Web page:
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12 Aug 2007

Deja Vu and That Uncomfortable Feeling...

Posted by Oblivion in General | 8:27pm

The 60th I-Day is just a few days away, and the hype has already started. It'll be a task to endure the euphemisms, that shallow emotion of patriotism, the loud, pointless talkshows, the giggling pretty faces with tricolor painted across, and the absolutely faked speeches of those fucken goons (read politicians). It'll be everywhere - newspapers, idiot box, newsmagazines, radio, blogs (ironical that I mention!), billboards, websites. While patriots revel and media exploit, it'll be a compulsive viewing of the circus for chaps whose attitude is that of non-solidarity toward fellow compatriots.

Some things never change! One hears the same lines every year. Same issues, same tasks, same problems, same stupid questions, same trite answers, same plans. They sell me the same idea every goddamn year - "today is grand, tomorrow will be grander". Nothing beats it for an exercise to make one a stoic.

Among the many opinion polls, democracy has again been voted the "greatest national pride". Just because we have an elected government, they keep telling me it's a democracy! To hell with having an elected government! The more important attributes for a democracy are accountability and responsiveness of the government. How accountable and responsive a government do we have?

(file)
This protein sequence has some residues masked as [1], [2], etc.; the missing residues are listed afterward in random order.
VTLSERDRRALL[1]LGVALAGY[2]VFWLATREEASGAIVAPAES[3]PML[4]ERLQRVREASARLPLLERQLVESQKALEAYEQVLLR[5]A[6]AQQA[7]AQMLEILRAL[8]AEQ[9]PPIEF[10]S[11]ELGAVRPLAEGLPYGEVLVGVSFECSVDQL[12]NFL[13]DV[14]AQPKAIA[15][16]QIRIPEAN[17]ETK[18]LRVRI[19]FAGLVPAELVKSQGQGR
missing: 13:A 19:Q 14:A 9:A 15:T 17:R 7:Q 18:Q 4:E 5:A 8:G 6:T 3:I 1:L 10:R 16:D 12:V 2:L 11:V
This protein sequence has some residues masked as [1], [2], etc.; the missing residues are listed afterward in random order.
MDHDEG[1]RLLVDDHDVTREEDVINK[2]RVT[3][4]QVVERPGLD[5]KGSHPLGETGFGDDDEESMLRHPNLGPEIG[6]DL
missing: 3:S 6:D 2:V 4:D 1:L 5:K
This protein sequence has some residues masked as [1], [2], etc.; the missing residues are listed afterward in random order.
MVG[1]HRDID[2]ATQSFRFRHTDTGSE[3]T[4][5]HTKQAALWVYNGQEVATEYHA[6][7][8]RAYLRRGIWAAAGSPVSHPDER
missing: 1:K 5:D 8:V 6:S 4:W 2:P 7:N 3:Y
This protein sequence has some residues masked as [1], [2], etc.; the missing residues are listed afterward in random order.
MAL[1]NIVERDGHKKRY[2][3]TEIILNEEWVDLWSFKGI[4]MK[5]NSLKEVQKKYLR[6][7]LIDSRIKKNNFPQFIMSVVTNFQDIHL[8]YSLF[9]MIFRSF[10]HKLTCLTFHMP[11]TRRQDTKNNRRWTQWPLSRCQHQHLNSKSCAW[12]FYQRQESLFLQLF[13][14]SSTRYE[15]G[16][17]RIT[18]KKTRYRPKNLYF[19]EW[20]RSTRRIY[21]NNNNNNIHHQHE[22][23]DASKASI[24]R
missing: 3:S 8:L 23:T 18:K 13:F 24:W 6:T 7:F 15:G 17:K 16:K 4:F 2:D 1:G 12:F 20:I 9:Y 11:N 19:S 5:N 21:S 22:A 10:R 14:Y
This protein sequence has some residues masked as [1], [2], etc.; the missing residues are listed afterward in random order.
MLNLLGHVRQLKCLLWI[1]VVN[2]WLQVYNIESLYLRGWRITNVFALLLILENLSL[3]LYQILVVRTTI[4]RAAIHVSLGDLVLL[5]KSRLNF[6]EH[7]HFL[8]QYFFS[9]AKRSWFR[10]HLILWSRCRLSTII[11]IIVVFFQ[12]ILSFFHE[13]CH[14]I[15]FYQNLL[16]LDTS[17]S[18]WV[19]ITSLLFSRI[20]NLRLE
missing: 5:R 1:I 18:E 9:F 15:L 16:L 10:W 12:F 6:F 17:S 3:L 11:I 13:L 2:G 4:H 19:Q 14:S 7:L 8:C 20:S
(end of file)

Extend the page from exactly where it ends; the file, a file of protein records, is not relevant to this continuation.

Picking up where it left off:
Yes, RTI sounds fine and one can get some things done by voicing a concern (which goes by the grand phrase, "freedom of speech"), but this works only if the opposition is on your side. Let the concern be something that corners the opposition as well, and you will be eliminated. The din against quota works, the "non-violent protests" (glamorous exercises these days, thanks to Mr Gandhi) demanding justice for a certain Ms Lal work, the demand for better roads works, but expose the criminal deeds of the bastards among the ruling party and opposition as well, and nothing happens - even if you have video footage to boot. Just because some of us can write inconsequential pieces - against the system - in magazines and blogs and survive, it doesn't imply we enjoy "freedom of speech". For every lucky few who survive, there are thousands who don't. The powerless are fucked day in and day out. This has been the story for decades. Nothing has changed.

And, by the way, how fair an "elected" goverment it is? They bribe for votes, they rig, they use power, they manipulate, and they win. Barely 60% people turn out to vote, out of which votes are distributed among a dozen candidates. Chap X gets the maximum number of votes and he becomes the representative. If 70% (of the 60% that turn out) votes go for 11 candidates and 30% go for chap X, he wins by virtue of numbers. If you actually map it to the population, only 18 (considering it is a "fair" election) out of every 100 approve of him. Being unable to force the 40% who opt out of exercising franchise to do otherwise, the government equates "majority" with "maximum number" of votes. Democracy has more flaws - not as regards a concept, but as regards implementation - than just this. The concept sounds great on paper, no doubt. But then, even those of monarchy and dictatorship sound just as great. Democracy is, by many means, certainly the better one, but it needs a lot of basics to be in place. India is far from that.